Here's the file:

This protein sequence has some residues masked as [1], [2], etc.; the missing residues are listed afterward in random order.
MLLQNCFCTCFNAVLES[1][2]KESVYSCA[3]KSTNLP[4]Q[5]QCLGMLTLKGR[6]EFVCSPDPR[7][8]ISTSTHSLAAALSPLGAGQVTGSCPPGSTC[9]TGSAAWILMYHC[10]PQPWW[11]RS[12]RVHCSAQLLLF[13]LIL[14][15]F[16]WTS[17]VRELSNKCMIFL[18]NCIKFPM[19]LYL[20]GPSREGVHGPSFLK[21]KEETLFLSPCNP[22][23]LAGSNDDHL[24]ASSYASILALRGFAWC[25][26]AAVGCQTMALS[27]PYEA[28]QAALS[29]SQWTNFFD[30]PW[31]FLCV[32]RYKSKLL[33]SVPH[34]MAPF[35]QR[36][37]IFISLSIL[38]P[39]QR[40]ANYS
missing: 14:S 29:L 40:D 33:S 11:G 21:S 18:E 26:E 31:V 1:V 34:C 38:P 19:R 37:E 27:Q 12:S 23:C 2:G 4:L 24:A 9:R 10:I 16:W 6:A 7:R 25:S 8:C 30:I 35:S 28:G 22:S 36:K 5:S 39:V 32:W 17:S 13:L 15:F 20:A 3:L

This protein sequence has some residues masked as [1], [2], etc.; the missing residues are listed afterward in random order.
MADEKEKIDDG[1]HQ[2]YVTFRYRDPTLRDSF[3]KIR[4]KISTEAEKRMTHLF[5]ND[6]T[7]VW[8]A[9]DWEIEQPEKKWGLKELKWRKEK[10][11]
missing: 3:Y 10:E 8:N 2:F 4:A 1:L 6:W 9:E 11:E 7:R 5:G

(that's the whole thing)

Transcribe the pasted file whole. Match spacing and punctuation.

This protein sequence has some residues masked as [1], [2], etc.; the missing residues are listed afterward in random order.
MLLQNCFCTCFNAVLES[1][2]KESVYSCA[3]KSTNLP[4]Q[5]QCLGMLTLKGR[6]EFVCSPDPR[7][8]ISTSTHSLAAALSPLGAGQVTGSCPPGSTC[9]TGSAAWILMYHC[10]PQPWW[11]RS[12]RVHCSAQLLLF[13]LIL[14][15]F[16]WTS[17]VRELSNKCMIFL[18]NCIKFPM[19]LYL[20]GPSREGVHGPSFLK[21]KEETLFLSPCNP[22][23]LAGSNDDHL[24]ASSYASILALRGFAWC[25][26]AAVGCQTMALS[27]PYEA[28]QAALS[29]SQWTNFFD[30]PW[31]FLCV[32]RYKSKLL[33]SVPH[34]MAPF[35]QR[36][37]IFISLSIL[38]P[39]QR[40]ANYS
missing: 14:S 29:L 40:D 33:S 11:G 21:S 18:E 26:E 31:V 1:V 34:C 38:P 19:R 37:E 27:Q 12:S 23:C 2:G 4:L 24:A 9:R 10:I 16:W 6:A 7:R 25:S 8:C 30:I 35:S 28:G 22:S 36:K 5:S 39:V 32:W 17:S 13:L 15:F 20:A 3:L

This protein sequence has some residues masked as [1], [2], etc.; the missing residues are listed afterward in random order.
MADEKEKIDDG[1]HQ[2]YVTFRYRDPTLRDSF[3]KIR[4]KISTEAEKRMTHLF[5]ND[6]T[7]VW[8]A[9]DWEIEQPEKKWGLKELKWRKEK[10][11]
missing: 3:Y 10:E 8:N 2:F 4:A 1:L 6:W 9:E 11:E 7:R 5:G